She hushed Saelyn with a wave of her hand and sat upon the furs across from her.
“I already know what you have done. I’m glad you’ve finally come to see me.”
Saelyn’s mouth watered as if she might vomit. The weight on her shoulders grew heavier and she could not meet Dimaeda’s eyes.
“Do you know what happened to the man you cursed?” Dimaeda asked.
“N-no. He lives far away.” Saelyn’s skin prickled with nervous heat. She removed her headwrap. Greasy black hair fell forward and she self-consciously tucked it behind pierced ears.
“He has lost all that was his own,” Dimaeda said, not without a hint of pleasure. “His home crumbled in flames. His working partner was caught and killed by a snowrunner. He lost an eye during a tavern brawl. And these were only the things significant enough to pass through the villages and over my ears. If this is the physical manifestation of your curse, we can only imagine what turmoil must be eating him from within.” Dimaeda had let a smile creep onto her lips. The otherworldly vibrance in her eyes made Saelyn want to turn and run. “You have power which you cannot begin to comprehend, Saelyn. Power that can be useful.”
“No. I don’t.”
“You know not what you have called forth.”
The tinder inside Saelyn caught fire and she clenched her fists against her temples, nearly screaming when she next spoke. She could almost feel the rope around her neck again, the hard hands clenching her arms until they were bruised. “He deserved what he got. He stole me, sold me. He destroyed me. I should have slaughtered him when I escaped!” The heaviness upon her neck and shoulders increased again, wrapped around her neck like muscled coils. The panic rattled from within her, making her bones tremble, her stomach fill with acid. “I hope he dies frozen and bleeding in the snow!”
“It may be so, if that is what you ask of your demon. Let yourself see it, Saelyn. Let yourself see what you have created, and I can promise you we can accomplish great things together.”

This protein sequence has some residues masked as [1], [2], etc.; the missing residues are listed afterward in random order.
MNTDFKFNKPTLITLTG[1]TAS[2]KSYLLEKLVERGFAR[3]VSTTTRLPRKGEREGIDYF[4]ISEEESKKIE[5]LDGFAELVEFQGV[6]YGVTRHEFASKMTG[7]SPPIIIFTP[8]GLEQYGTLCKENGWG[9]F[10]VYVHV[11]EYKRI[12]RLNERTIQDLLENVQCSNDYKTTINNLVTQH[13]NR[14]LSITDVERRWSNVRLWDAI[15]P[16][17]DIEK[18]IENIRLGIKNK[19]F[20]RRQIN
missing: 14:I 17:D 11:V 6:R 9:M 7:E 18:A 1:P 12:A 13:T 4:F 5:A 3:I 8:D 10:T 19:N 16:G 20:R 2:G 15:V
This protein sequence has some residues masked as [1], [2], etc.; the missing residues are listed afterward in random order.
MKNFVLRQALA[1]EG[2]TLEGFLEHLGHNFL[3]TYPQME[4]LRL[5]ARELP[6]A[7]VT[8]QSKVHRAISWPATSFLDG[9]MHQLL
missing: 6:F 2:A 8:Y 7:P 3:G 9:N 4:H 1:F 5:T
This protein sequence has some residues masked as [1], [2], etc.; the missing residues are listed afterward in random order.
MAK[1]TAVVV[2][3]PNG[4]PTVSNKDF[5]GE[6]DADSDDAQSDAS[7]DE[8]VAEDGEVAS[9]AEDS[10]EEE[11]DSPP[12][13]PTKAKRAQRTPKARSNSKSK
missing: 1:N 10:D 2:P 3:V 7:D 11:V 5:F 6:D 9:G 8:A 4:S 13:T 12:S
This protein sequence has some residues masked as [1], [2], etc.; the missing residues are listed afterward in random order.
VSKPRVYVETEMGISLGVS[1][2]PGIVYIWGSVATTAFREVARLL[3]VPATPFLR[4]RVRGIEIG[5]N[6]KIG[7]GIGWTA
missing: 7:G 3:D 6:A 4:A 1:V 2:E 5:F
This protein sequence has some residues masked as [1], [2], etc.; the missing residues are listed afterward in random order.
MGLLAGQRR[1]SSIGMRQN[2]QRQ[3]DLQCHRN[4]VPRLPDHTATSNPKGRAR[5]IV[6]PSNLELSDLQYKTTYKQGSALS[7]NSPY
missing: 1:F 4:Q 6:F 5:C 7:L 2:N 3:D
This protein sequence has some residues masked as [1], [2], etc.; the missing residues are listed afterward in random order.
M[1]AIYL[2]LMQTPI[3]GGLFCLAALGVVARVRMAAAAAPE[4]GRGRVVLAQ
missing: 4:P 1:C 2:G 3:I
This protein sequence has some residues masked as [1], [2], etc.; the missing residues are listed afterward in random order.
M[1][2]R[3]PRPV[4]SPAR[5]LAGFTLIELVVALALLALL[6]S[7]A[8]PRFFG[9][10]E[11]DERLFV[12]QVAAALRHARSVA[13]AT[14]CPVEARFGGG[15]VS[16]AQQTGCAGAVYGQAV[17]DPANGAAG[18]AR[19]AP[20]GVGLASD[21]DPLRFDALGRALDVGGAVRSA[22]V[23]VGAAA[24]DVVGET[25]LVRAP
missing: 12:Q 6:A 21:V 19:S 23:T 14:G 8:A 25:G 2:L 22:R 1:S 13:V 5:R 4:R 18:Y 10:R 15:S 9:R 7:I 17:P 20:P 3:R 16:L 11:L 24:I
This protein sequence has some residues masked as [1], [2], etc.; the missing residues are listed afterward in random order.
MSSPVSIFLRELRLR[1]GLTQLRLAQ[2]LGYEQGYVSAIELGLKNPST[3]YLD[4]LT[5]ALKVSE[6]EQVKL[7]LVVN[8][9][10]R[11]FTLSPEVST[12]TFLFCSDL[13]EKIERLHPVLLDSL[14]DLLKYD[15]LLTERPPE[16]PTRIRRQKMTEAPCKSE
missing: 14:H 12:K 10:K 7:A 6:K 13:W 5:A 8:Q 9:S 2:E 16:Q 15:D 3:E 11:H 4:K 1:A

Saelyn’s heavy breathing hitched. She looked past Dimaeda to the mottled mirror against the eastern wall. Her fists unclenched as her hands went down to rest on her knees. A vibrating tingle of fear crawled up her sternum, locking her throat closed, the coils tightening. She could see it now, the thing resting like a scarf of smoke upon her shoulders. Three glowing red eyes stared back at her from the mirror and shimmering translucent claws draped over the swell of her breasts. Saelyn’s insides went to ice. She hardly heard the Priestess’ voice through the ringing in her ears.
“You have called it forth, and it belongs to you. Now, you have a choice to make. Will you go on pretending it is not there, while the world around you dies, or will you stay here with me, and let me teach you how to control it, to use it?”
Saelyn tore her eyes from the mirror and stood with jerky movements, so quickly she nearly lost her balance. She turned for the exit, ready to leave the temple and its sick worshippers with their smoke and tricks. She never wanted to look upon Dimaeda’s knowing face or become a victim of her dark magic again.
“You can use it, Saelyn. The thing need not be your enemy,” Dimaeda said, a hint of desperation in her voice--not for companionship, but for power. “Tell me, what is your decision?”
As she grasped the leathery drape Saelyn stilled. Her breathing evened out and her panic faded. The voice whispered, its many layers creating a echoing assemblage of words in her mind.
“Neither,” Saelyn looked back to meet Dimaeda’s eyes. “I will do neither. This village will not suffer my curse any longer. I will not let you use me, Dimeada. I will build my own home. Far away from here.” She passed through the curtain, through the hallways, ignoring the fearful gazes of the acolytes. When she stepped outside of the temple and into the day, the weight on her shoulders was more a comfort than a curse, and the fire inside of her burned so furiously she no longer felt the cold.